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Comparing Climate Politics and Adaptation Strategies in African Cities: Challenges and Opportunities in the State-Community Divide

Abstract

Residents of African municipalities exhibit a lengthy and varied history of coping with conditions of pervasive precarity and uncertainty in the context of an unevenly present state. The climate crisis compounds these challenges. Based on case studies from across the continent, this introduction to the Special Issue on the Politics of Climate Action in Africa’s Cities presents research oriented around questions of “do-it-yourself” urbanism, sustainable development, and climate change adaptation and mitigation efforts undertaken by socio-economically vulnerable citizens. It offers insight into how the urban poor respond to ongoing urban climate crises, the variable roles of an absent, ineffectual, or inattentive state, and the unequal power relations undergirding sustainability discourse and practice. It draws on a cross-regional comparative perspective that centres conversations about urban theory and development in a (urban) world succumbing to mounting pressures from climate change, environmental precarity, and pervasive inequities.

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Notes

  1. Based on a paper titled “Infrastructure, Climate Citizenship and Exclusion in Lagos, Nigeria: A View from the Eko Atlantic City”, presented at the conference on Governance and Local Development, University of Gothenburg, May 11, 2017.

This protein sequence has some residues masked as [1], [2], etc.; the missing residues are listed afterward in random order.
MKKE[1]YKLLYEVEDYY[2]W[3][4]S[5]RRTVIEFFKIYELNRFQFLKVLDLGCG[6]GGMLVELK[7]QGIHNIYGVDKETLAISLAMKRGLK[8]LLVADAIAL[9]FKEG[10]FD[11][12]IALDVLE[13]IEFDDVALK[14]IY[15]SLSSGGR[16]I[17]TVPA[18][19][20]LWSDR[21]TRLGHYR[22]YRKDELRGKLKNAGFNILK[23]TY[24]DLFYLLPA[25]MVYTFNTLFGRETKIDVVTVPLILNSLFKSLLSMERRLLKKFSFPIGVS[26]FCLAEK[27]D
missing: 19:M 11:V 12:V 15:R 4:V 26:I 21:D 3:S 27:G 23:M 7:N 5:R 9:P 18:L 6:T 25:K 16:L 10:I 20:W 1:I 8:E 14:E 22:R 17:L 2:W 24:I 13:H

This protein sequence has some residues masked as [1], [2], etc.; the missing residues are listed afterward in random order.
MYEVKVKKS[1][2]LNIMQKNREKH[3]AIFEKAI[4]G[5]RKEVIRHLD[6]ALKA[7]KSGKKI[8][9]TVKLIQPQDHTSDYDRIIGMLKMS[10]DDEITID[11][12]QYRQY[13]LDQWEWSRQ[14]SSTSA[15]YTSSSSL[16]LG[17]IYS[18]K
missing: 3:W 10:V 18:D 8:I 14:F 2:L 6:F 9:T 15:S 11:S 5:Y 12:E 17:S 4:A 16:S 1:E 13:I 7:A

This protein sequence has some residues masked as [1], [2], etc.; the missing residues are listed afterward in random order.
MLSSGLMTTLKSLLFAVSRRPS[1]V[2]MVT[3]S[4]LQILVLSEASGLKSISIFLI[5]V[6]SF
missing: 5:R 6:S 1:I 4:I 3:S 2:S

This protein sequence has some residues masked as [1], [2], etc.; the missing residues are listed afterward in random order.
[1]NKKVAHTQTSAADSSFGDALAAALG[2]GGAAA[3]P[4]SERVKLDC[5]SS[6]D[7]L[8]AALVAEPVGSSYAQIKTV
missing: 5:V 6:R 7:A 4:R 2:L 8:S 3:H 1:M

2. At the inception workshop on The Practice and Politics of Urban Climate Mitigation and Adaptation Efforts at the Margins held in Malmö, February 22, 2018, when Dabaieh presented on her project of “A minus carbon refugee house in Lund”.

  3. The paper titled “Governing groundwater use amid climate risks in Lusaka” was presented at the workshop on The Practice and Politics of Urban Climate Mitigation and Adaptation Efforts at the Margins, Lilongwe, October 28, 2019.

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Acknowledgements

This Special Issue and introduction emerge from the Formas-funded project “The Practice and Politics of Urban Climate Mitigation and Adaptation Efforts at the Margins” grant no. 2017-01980. This work was supported by the Nordic Africa Institute and Malmö University.

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Mususa, P., Marr, S. Comparing Climate Politics and Adaptation Strategies in African Cities: Challenges and Opportunities in the State-Community Divide. Urban Forum 33, 1–12 (2022). https://doi.org/10.1007/s12132-022-09462-y

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Keywords

  • African urbanism
  • DIY urbanism
  • Climate change
  • Urban marginality
  • Urban politics
  • Comparative urbanism